Rabbi Eliezer and Rabbi Akiva’s opinions are analyzed regarding the fact that the sliding scale sacrifice is only brought for one who forgets one is impure and not one who forgets the mikdash or kodashim. They each bring a different proof text -does that mean they disagree about something or not? A case is brought of one who walked on two paths – one pure and one impure and went into the mikdash. Two variations are brought and there is a debate about what the halacha is in each of the cases.
Questions are asked regarding the requirements for becoming obligated in a sacrifice if one became impure in the temple. What is the time one needs to be there? If one takes the short path out, one will not be obligated -is this something that is measured in time or not?
Do all the elements mentioned in the mishna that are needing for sanctifying additional space need to be there or is it sufficient for just one of them? This has ramifications for the second temple period where not all these elements were accessible? The debate regarding this is based on the whether or not the kedusha in the first temple remain forever or did it need resanctification in the time of Ezra. From where do we derive that one who becomes impure in the mikdash will need to bring a sliding scale sacrifice if one doesn’t leave the temple immediately? What are the measurements for how long one needs to be in there in order to be obligated in the sacrifice? WOuld it be the same for one who did in intentionally and will be punished by lashes?
The ceremony for consecrated additional space in the azara of the Beit Hamikdash is discussed.
The braita at the end of the last page pointed out that the kohanim seem to be excluded from both the goat offering to azazel and from the bull offering of the high priest. This assumption is challenged and explained. The second perek starts with a description of the 4 cases of “yediot ha’tuma” and explain the 4 cases. It also describes what one who becomes impure while in the mikdash should do. Rav Papa challenges the number 4 used in the mishna and the gemara brings 2 versions of his answer to his own question. A few questions for which there are no answers are brought regarding what is considered – having had knowledge from the beginning in particular cases.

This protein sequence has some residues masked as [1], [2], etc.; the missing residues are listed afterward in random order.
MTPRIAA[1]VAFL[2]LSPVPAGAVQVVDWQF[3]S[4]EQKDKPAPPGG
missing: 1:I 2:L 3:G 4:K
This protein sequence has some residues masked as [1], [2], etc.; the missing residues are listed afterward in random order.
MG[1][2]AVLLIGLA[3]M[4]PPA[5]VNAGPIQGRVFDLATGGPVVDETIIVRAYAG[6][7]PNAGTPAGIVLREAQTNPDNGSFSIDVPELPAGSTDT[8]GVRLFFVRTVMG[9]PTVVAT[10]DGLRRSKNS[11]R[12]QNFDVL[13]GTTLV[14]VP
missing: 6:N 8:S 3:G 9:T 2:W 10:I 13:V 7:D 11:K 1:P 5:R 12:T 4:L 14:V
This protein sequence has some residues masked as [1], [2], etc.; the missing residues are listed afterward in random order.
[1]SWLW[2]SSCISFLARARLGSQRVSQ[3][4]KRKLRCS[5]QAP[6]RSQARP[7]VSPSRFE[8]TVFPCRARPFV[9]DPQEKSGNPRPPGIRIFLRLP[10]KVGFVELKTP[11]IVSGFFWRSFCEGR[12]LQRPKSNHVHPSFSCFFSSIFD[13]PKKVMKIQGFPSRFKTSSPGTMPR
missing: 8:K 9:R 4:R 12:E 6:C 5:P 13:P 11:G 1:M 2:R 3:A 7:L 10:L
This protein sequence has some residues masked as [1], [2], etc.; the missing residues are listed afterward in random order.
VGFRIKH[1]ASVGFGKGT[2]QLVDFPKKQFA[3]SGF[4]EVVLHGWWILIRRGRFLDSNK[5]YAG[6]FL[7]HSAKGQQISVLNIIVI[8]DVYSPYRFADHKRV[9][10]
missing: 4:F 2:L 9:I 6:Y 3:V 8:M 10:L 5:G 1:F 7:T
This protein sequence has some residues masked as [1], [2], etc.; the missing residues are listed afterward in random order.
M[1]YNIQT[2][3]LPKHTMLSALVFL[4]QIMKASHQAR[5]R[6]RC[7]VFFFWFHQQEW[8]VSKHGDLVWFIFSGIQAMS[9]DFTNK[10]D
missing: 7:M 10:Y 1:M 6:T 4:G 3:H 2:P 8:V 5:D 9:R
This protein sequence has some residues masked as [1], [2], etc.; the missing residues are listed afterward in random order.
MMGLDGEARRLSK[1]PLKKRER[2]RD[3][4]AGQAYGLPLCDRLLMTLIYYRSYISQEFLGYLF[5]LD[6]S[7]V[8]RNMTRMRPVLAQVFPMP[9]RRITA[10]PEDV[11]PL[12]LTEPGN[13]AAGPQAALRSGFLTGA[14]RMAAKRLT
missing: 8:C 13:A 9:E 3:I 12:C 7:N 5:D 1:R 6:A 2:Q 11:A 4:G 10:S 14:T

The mishna is attributed to Rebbi as it seems to imply that Yom Kippur itself atones for sins even for those who don’t repent. Could the mishna really be Rebbi – isn’t the continuation Rabbi Yehuda? This issue is resolved and leads to further discussion. Rabbi Yehuda and Rabbi Shimon’s debate regarding through which sacrifices on Yom Kippur do the kohanim receive atonement for all their sins – is it with the goat that is sent to Azazel or the bull of the high priest.
The debate between Rabbi Shimon and the rabbis is discussed relating to animals left over from the previous year that were designated for the Tamid sacrifice – can they be redeemed without a blemish or not. According to Rabbi Shimon, they cannot – so what does one do with them? What about a sin offering?
The gemara continues to analyze and explain the opinions in the mishna regarding what sins the goat sin offerings on Rosh Hashana, the holiday and Yom Kippur atone for? The gemara startsa discussion on a different topic regarding what is done with extra sheep left at the end of the year that were designated for the Tamid (daily) sacrifice.
The gemara begins to analyze the 3 opinions brought in the mishna regarding the purposes of the goat sin offerings brought on the outer altar on Yom Kippur and on the regalim and Rosh Chodesh.
The braita which extrapolated exactly for what sin is the goat sin offering whose blood is sprinkled inside the kodesh kodashim meant to atone for is explained in detail.